When you write dynamic SQL, start like this:
CREATE OR ALTER PROC dbo.MyProc AS
DECLARE @StringToExecute NVARCHAR(4000);
SET @StringToExecute = N'SELECT /* MyProc */ ';
Right after the SELECT (or INSERT or UPDATE or whatever), immediately put a comment – using /*, of course, because you’re not a terrible person.
That way, when you’re looking at the plan cache or monitoring tools, you can see what generated the dynamic SQL, and where you need to go if you need to performance tune or fix it.
You can’t put the comment at the very beginning because SQL Server tracks the exact point at which your query begins, and that’s what shows up in most plan cache or monitoring tools. If you put the comment immediately after the first word of the query, however, it’s easy to spot the query’s source.
This becomes even more important in SQL Server 2022 because of the PSPO implementation of cached plans.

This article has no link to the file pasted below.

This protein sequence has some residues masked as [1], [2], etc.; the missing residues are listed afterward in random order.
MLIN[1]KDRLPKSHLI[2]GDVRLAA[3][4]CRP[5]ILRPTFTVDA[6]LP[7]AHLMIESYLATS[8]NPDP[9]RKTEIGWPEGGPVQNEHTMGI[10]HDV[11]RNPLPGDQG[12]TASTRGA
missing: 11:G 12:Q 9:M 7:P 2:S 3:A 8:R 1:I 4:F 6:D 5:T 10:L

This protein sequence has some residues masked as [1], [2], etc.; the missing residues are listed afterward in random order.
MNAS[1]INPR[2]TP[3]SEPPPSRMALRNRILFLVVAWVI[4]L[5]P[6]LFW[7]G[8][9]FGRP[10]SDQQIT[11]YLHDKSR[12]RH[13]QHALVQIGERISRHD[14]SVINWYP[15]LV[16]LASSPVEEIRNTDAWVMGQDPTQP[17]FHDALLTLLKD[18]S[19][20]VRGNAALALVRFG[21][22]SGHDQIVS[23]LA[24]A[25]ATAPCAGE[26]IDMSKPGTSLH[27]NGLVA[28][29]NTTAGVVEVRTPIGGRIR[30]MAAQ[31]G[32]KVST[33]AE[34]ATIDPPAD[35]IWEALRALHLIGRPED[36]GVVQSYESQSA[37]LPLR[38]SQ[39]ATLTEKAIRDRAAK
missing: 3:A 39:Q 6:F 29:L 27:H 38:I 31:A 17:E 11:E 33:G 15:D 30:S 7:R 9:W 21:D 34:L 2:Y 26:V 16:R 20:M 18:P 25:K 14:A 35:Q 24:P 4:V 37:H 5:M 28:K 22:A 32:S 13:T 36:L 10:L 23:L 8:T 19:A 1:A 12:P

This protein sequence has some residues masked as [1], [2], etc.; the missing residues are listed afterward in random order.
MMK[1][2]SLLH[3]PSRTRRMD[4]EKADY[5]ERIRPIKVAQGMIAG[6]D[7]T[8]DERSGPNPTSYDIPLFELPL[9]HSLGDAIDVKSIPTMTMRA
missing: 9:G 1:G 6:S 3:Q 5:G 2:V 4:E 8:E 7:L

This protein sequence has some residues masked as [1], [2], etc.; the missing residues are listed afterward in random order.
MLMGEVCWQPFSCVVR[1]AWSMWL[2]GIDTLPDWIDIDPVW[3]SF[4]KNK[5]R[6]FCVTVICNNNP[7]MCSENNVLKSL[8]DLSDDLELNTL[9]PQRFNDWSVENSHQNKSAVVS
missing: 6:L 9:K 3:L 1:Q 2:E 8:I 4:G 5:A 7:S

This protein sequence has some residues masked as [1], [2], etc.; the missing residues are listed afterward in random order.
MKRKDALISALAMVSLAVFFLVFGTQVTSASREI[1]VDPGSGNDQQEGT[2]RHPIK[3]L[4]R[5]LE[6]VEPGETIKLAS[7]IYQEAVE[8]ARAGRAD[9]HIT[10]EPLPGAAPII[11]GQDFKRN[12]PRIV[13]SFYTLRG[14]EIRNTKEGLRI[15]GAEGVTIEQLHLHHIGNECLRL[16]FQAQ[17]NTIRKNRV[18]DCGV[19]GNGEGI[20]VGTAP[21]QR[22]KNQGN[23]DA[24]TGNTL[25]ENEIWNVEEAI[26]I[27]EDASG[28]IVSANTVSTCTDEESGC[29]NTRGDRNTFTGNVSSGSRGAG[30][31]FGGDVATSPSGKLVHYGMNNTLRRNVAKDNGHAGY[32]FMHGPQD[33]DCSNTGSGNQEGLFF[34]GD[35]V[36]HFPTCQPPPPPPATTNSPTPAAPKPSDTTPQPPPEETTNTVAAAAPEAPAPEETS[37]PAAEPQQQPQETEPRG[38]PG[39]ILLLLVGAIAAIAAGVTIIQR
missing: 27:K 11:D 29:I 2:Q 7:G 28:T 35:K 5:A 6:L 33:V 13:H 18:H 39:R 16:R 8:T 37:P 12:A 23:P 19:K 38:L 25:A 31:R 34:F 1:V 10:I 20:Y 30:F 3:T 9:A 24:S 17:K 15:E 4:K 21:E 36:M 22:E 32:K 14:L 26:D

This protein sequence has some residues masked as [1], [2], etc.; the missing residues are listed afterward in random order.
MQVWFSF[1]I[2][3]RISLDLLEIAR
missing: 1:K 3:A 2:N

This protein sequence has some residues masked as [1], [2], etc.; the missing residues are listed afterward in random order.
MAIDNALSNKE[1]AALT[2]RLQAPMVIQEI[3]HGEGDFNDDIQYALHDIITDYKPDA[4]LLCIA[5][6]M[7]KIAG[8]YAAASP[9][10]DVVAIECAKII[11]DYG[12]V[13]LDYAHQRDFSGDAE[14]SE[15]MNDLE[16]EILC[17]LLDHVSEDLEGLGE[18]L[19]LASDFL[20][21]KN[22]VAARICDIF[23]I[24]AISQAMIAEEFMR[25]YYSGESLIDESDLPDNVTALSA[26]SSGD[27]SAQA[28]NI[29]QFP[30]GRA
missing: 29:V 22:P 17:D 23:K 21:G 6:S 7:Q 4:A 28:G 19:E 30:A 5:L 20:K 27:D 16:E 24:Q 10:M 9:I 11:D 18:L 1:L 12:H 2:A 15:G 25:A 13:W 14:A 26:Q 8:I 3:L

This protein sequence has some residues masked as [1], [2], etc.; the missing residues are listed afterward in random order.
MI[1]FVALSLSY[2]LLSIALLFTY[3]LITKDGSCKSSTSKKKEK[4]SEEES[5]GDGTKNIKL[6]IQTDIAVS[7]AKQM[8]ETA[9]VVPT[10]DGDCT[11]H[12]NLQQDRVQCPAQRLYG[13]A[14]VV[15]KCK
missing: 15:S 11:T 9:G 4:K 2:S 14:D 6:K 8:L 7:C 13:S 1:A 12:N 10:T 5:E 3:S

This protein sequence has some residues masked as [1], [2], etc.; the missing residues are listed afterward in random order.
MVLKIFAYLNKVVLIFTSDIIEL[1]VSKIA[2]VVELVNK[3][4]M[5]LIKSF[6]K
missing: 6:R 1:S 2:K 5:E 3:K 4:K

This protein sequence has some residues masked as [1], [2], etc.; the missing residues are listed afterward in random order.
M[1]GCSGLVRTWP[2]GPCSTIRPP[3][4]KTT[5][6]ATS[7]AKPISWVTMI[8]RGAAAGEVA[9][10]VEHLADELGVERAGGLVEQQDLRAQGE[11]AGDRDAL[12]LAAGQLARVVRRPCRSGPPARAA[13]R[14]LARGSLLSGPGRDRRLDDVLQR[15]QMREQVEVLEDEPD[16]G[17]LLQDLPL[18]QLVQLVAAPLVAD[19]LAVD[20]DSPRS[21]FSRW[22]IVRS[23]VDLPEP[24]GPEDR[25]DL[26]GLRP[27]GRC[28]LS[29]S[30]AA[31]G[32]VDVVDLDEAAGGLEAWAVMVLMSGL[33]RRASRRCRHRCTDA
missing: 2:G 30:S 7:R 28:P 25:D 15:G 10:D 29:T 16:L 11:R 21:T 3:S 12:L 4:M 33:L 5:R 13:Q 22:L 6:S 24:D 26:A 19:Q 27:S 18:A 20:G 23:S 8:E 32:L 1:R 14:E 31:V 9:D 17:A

Now if only .NET ORM’s would do that 🙂
Hah. Getting the team to put which application is running the query in the connection string is a great start.
I like to do this with SSRS, if I’m using a query as well. It allows you to find which report quickly.
Thanks for this. I will help with tracking bits o fixes!
Great idea! One of my clients has about two dozen sprocs with dynamic SQL, and I’m always wondering where the SQL came from when troubleshooting. In cases where there is more than one dynamic SQL statement in a sproc, putting the sproc name plus a number might help identify the offending code.
Good point.. 🙂